George Higginson’s uncle, Henry Lee Higginson (1834-1919), was a hero of the First Battle of Bull Run in the Civil War and later a founder of the Boston Symphony Orchestra. Henry Lee Higginson’s father, George, was a founding partner of Lee, Higginson & Co., a preeminent investment-banking firm that helped to finance the growth of iconic American companies like General Motors, AT&T and General Electric. (Lee, Higginson collapsed in the Swedish Match Scandal of 1932. The firm and many others had invested in the global match-manufacturing empire created by a Swedish tycoon, Ivar Krueger, who turned out to be a major swindler and embezzler. The scandal was a catalyst for the U.S. Congress’ sweeping reforms of the securities and banking industries of 1933-1934. After Lee, Higginson’s downfall, the head of its Chicago office, William McCormick Blair, co-founded the firm now known as William Blair & Company.)[7]

George Higginson, Jr. married Edith Griswold in 1891. She died five years later, and he married Emily Wakem (1864-1941) in 1898. Higginson’s son with Emily, also named George, died in 1901 before his second birthday.[8] His son George, along with Edith, Roger, died at the age of 9 in the Iroquois Theater fire of December 30, 1903, along with the boy’s aunt, Jeannette Higginson, and his governess. George Higginson was called upon to identify the bodies.[9] Higginson also had two daughters with Emily, named Teresa and Emily, who lived long lives.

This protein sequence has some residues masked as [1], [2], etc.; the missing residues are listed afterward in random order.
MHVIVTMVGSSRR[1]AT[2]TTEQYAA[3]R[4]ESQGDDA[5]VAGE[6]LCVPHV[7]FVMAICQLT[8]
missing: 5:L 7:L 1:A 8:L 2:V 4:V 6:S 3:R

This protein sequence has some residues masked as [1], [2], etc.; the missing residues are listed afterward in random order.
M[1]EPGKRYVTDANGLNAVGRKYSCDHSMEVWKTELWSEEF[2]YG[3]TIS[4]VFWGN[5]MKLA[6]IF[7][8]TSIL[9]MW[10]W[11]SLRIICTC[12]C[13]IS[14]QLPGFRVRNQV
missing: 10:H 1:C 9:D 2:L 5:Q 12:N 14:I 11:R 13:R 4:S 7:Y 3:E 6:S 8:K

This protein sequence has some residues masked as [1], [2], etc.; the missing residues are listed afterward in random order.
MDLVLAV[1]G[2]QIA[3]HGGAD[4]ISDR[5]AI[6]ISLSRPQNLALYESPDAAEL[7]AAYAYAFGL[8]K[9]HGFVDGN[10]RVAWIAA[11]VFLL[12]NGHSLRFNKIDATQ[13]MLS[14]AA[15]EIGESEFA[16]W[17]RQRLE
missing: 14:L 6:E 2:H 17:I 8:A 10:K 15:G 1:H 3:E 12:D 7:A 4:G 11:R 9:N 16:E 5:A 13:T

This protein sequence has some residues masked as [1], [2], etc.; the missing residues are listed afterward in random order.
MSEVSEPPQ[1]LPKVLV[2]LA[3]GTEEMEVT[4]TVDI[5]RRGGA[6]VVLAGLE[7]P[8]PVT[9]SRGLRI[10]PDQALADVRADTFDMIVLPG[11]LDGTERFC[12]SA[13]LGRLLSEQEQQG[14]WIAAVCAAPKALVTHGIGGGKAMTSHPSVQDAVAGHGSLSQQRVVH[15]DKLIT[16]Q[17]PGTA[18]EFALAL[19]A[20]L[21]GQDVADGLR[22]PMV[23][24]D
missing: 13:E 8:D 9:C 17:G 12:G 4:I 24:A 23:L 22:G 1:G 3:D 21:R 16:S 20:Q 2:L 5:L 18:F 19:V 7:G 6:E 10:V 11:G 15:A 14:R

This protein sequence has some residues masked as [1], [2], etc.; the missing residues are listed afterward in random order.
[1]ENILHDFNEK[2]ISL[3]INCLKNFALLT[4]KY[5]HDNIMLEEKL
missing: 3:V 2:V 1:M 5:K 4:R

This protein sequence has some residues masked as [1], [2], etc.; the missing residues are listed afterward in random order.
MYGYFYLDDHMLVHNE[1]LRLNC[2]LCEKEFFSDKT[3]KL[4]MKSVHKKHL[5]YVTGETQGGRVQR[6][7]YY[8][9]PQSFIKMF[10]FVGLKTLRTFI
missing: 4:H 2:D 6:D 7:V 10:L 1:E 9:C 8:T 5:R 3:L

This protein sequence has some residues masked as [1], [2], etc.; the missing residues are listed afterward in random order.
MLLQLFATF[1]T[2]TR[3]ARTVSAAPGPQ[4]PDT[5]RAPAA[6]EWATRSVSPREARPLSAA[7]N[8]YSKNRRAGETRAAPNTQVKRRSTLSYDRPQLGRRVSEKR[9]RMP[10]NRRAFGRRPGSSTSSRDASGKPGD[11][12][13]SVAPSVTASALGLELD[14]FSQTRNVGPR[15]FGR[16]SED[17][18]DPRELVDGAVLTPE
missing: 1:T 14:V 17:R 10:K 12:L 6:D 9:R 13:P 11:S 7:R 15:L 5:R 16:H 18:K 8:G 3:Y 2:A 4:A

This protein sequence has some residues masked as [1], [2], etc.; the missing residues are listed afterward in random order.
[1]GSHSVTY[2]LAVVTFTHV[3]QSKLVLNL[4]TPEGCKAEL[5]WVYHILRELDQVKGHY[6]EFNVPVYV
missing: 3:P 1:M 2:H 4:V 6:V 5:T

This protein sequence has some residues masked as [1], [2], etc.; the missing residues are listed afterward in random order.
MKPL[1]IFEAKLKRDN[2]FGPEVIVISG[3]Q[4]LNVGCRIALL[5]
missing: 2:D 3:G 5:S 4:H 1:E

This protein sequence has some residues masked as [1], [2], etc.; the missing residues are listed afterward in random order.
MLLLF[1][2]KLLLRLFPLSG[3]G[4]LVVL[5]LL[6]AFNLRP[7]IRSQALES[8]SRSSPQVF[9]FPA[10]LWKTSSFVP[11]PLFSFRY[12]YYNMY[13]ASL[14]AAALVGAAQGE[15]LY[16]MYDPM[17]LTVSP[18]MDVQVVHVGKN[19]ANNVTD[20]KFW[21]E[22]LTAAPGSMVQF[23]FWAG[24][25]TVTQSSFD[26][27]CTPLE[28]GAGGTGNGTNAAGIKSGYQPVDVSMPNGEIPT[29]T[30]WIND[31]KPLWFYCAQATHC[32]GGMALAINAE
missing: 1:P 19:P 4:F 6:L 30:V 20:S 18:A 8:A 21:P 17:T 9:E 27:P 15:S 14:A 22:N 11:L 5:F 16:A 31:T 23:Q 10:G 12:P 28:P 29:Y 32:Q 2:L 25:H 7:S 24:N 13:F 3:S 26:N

George Higginson was the older brother of Augustus Higginson (1866-1915), the architect of several important Winnetka houses, most notably the Fetcher House at 822 Bryant Avenue. Augustus Higginson and his wife Frances lived in the Village for a few years, but moved to California in 1905, where he designed a number of houses in the Arts and Crafts style in Santa Barbara and neighboring Montecito.[10]

The Higginsons were distantly related to the writer Henry James, author of The Portrait of a Lady (1881), The Wings of the Dove (1902) and many other books, and generally considered to be one of the greatest novelists in the English language. Although born in New York, James lived in Europe for most of his life. In March 1905, during a lecture tour of the United States, James stayed with Emily and George Higginson in Winnetka, praising their hospitality in one of his many letters to his sister, Alice.[11] The letter to Alice, dated March 13, 1905, is reproduced in Gunter, ed., Dear Munificent Friends: Henry James’s Letters to Four Women.